According to the administration, hidden costs and junk fees are denting households’ retirement savings by up to 20%. However, there is some pushback as critics contend that these rules will lead to more confusion, expenses for compliance, and eventually negatively affect retirement plans and retirees.
Finsum: The Biden Administration is looking to expand the fiduciary standard to cover areas that fall outside of the SEC’s jurisdiction such as commodities and fixed annuity products.
Advisors have to offer personalized solutions for their clients’ financial needs. Of course, this presents an inherent conflict for any advisor who wants to grow their practice as these efforts are often not scalable.
Unified managed accounts (UMA) are a potential solution for advisors to offer low-cost and customized solutions by outsourcing these functions from professional asset managers. UMAs provide an open structure for advisors to toggle between managed account programs, asset allocations, portfolio management, and trading in order to become more efficient and increase the speed of implementation.
Advisors can leverage UMAs to reduce complexity and provide more holistic advice for clients while freeing up time and energy to focus on business development. In contrast to mutual funds or ETFs, UMAs and separately managed accounts (SMA) provide more customization and tax efficiencies. However, SMAs often lead to more administrative burdens since each account generates its own statements, tax documents, and portfolio management needs.
In contrast, UMAs offer access to multiple strategies in a single account while enabling tax savings through tax-loss harvesting. There is more efficiency given that there is less paperwork while also providing a more holistic view of a clients’ financial situation.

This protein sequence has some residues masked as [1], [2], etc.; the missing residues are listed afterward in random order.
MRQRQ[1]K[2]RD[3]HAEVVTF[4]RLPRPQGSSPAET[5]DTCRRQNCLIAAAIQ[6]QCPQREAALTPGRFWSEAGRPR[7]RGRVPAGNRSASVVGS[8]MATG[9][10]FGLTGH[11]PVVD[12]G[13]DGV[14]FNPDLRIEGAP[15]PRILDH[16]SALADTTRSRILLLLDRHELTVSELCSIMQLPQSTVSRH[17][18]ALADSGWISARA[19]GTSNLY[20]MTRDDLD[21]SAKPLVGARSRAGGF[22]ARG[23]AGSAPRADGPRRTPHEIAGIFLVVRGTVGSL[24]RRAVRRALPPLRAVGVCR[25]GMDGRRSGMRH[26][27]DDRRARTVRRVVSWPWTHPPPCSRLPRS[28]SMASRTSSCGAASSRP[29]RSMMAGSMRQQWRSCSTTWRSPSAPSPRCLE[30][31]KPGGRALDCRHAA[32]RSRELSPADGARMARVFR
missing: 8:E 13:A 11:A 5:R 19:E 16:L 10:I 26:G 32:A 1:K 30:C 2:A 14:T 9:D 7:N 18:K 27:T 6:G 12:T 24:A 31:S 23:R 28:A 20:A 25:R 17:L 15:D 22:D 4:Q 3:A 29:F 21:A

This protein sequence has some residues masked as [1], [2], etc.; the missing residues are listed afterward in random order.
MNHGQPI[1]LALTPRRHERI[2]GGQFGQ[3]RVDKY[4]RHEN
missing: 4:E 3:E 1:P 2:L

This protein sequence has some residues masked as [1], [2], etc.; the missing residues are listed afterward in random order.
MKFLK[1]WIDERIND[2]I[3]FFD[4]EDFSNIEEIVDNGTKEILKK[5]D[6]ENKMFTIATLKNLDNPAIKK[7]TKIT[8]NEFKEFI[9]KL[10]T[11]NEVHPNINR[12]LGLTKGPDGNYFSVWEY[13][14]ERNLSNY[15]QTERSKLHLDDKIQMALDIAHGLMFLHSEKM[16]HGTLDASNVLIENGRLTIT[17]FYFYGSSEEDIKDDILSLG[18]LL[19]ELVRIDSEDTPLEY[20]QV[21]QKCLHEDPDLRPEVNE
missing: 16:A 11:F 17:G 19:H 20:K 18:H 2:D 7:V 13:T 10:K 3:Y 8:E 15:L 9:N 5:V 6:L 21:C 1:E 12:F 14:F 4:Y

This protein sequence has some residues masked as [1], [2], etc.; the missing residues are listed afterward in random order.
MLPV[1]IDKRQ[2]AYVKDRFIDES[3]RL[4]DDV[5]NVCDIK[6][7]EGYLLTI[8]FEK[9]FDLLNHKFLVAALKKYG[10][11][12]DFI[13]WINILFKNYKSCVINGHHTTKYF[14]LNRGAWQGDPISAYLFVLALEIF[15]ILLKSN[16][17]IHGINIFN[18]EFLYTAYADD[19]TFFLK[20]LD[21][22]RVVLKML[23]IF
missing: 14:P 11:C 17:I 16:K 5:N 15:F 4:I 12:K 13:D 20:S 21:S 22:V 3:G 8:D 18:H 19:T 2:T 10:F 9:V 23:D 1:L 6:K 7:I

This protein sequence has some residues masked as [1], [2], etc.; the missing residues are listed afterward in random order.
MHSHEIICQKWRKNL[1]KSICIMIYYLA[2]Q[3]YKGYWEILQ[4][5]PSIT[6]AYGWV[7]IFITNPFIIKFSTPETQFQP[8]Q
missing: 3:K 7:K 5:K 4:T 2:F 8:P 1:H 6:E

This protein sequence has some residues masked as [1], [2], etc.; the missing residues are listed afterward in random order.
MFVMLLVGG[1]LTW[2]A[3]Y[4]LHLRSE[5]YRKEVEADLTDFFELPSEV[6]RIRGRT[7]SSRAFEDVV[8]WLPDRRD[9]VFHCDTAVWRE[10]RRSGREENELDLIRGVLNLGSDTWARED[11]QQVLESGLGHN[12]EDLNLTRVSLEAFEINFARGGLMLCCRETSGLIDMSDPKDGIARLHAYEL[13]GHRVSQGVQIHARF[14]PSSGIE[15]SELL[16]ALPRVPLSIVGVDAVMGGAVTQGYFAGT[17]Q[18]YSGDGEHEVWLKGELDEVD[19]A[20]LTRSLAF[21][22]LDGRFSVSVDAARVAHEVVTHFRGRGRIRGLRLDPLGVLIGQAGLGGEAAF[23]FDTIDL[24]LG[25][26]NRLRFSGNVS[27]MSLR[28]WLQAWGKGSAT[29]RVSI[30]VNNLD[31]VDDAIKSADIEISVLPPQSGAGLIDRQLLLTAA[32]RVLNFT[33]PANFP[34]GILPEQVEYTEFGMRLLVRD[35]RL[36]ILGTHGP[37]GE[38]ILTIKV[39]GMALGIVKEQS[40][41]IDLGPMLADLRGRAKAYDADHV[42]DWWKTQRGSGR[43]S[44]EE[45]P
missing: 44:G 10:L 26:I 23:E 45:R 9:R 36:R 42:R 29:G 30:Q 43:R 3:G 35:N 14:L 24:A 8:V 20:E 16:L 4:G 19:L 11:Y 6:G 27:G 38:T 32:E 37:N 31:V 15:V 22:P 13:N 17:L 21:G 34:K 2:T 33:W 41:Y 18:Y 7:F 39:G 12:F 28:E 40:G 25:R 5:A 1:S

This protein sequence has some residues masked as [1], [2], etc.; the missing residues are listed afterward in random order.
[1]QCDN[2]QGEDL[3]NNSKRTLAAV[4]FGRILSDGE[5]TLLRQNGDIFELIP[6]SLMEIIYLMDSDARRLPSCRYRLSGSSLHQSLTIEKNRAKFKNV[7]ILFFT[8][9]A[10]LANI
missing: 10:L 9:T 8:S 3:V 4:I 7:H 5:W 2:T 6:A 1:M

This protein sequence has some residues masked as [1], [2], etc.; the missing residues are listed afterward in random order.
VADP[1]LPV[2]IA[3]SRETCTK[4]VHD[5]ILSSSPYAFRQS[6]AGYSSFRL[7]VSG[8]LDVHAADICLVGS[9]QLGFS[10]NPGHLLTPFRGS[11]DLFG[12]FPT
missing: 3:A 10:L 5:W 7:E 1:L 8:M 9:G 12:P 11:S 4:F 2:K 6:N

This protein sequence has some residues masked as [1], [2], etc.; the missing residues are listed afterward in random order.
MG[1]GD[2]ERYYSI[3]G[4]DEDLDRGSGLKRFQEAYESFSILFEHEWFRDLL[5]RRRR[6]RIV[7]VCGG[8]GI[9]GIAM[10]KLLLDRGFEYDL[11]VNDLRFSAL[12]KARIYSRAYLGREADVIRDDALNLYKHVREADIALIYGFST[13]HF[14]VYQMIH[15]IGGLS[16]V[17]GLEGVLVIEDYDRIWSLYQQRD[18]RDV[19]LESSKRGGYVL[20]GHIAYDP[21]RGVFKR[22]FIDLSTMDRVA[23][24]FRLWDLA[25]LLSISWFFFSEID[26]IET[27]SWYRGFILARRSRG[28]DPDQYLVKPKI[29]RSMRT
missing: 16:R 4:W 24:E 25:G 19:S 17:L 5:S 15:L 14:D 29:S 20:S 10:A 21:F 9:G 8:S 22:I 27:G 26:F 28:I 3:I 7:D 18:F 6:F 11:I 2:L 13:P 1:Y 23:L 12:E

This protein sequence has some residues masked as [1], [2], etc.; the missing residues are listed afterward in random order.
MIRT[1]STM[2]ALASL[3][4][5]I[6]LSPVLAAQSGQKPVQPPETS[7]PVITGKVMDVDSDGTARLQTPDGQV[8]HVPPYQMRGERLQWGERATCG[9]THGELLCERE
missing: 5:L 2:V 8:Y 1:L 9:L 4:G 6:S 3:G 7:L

Finsum: UMAs can lead to more efficiencies for advisors, leading to less paperwork and tax complications. It also leads to a more holistic view of a clients’ finances.
According to a study of retirement accounts by Fidelity, most older Americans are too heavily invested in the stock market. This is a potential risk especially in the event of a market downturn.
One posssible solution is for investors to increase their allocation to fixed indexed annuities. These are annuities that guarantee the principal but offer more growth potential than traditional fixed-rate annuities. They are best suited for investors with a time horizon of longer than 5 years. They are less risky than equities but offer higher returns than most types of annuities.
Fixed indexed annuities follow a market index such as the S&P 500 or Dow Jones Industrial Average and interest is deposited based on annual gains of the underlying index. However when the index declines, there is no loss of principal or of previously accrued interest.
Of course, there is no free lunch. The drawback is that most fixed indexed annuities have some sort of formula which limits the amount of gains that are captured. There is also a maximum rate of interest which limits the amount of total gains that can be captured. For instance, some have a maximum rate of interest of 12% which means that the annuity would only see a gain of 12% even if the underlying index was up 20%.
Finsum: Fixed indexed annuities are one potential way that older investors can reduce portfolio risk and boost diversification.